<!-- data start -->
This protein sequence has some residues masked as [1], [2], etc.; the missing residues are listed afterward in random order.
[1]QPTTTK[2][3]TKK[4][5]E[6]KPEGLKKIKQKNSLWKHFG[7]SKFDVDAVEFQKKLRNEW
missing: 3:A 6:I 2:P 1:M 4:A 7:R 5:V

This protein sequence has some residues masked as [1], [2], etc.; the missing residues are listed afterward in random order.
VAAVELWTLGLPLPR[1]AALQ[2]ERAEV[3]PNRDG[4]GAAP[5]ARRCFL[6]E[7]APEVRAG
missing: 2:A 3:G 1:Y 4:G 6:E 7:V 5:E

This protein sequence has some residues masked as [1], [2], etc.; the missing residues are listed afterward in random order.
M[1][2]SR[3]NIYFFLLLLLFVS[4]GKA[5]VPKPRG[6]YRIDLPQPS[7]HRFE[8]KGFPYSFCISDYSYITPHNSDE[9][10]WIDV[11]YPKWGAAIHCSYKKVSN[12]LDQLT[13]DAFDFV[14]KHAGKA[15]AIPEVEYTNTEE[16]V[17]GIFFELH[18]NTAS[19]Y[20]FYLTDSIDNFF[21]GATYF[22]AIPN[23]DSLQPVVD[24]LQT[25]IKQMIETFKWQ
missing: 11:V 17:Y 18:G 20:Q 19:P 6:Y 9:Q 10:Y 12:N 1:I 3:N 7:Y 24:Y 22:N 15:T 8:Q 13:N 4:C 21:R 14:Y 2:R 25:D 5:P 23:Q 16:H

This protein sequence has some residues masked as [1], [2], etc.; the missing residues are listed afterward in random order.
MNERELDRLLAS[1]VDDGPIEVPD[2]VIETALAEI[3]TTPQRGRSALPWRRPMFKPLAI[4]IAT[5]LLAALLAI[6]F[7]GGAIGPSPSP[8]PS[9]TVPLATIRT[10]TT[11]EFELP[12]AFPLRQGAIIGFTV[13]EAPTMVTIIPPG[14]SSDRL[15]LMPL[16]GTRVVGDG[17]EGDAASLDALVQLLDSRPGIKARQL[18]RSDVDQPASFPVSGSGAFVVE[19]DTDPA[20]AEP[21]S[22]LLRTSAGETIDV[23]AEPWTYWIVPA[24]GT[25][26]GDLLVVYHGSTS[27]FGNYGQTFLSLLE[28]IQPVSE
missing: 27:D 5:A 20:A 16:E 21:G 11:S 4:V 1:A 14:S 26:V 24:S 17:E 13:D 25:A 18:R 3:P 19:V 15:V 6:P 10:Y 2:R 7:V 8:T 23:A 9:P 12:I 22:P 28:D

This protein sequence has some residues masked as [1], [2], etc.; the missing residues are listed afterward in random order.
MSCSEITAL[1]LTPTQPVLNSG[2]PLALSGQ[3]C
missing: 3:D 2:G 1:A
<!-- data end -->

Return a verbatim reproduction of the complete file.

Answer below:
This protein sequence has some residues masked as [1], [2], etc.; the missing residues are listed afterward in random order.
[1]QPTTTK[2][3]TKK[4][5]E[6]KPEGLKKIKQKNSLWKHFG[7]SKFDVDAVEFQKKLRNEW
missing: 3:A 6:I 2:P 1:M 4:A 7:R 5:V

This protein sequence has some residues masked as [1], [2], etc.; the missing residues are listed afterward in random order.
VAAVELWTLGLPLPR[1]AALQ[2]ERAEV[3]PNRDG[4]GAAP[5]ARRCFL[6]E[7]APEVRAG
missing: 2:A 3:G 1:Y 4:G 6:E 7:V 5:E

This protein sequence has some residues masked as [1], [2], etc.; the missing residues are listed afterward in random order.
M[1][2]SR[3]NIYFFLLLLLFVS[4]GKA[5]VPKPRG[6]YRIDLPQPS[7]HRFE[8]KGFPYSFCISDYSYITPHNSDE[9][10]WIDV[11]YPKWGAAIHCSYKKVSN[12]LDQLT[13]DAFDFV[14]KHAGKA[15]AIPEVEYTNTEE[16]V[17]GIFFELH[18]NTAS[19]Y[20]FYLTDSIDNFF[21]GATYF[22]AIPN[23]DSLQPVVD[24]LQT[25]IKQMIETFKWQ
missing: 11:V 17:Y 18:G 20:Q 19:P 6:Y 9:Q 10:Y 12:N 1:I 3:N 7:Y 24:Y 22:N 15:T 8:Q 13:N 4:C 21:R 14:Y 2:R 25:D 5:P 23:Q 16:H

This protein sequence has some residues masked as [1], [2], etc.; the missing residues are listed afterward in random order.
MNERELDRLLAS[1]VDDGPIEVPD[2]VIETALAEI[3]TTPQRGRSALPWRRPMFKPLAI[4]IAT[5]LLAALLAI[6]F[7]GGAIGPSPSP[8]PS[9]TVPLATIRT[10]TT[11]EFELP[12]AFPLRQGAIIGFTV[13]EAPTMVTIIPPG[14]SSDRL[15]LMPL[16]GTRVVGDG[17]EGDAASLDALVQLLDSRPGIKARQL[18]RSDVDQPASFPVSGSGAFVVE[19]DTDPA[20]AEP[21]S[22]LLRTSAGETIDV[23]AEPWTYWIVPA[24]GT[25][26]GDLLVVYHGSTS[27]FGNYGQTFLSLLE[28]IQPVSE
missing: 27:D 5:A 20:A 16:E 21:G 11:S 4:V 1:A 14:S 26:V 24:S 17:E 13:D 25:A 18:R 3:P 19:V 15:V 6:P 10:Y 2:R 7:V 8:T 23:A 9:P 12:I 22:P 28:D

This protein sequence has some residues masked as [1], [2], etc.; the missing residues are listed afterward in random order.
MSCSEITAL[1]LTPTQPVLNSG[2]PLALSGQ[3]C
missing: 3:D 2:G 1:A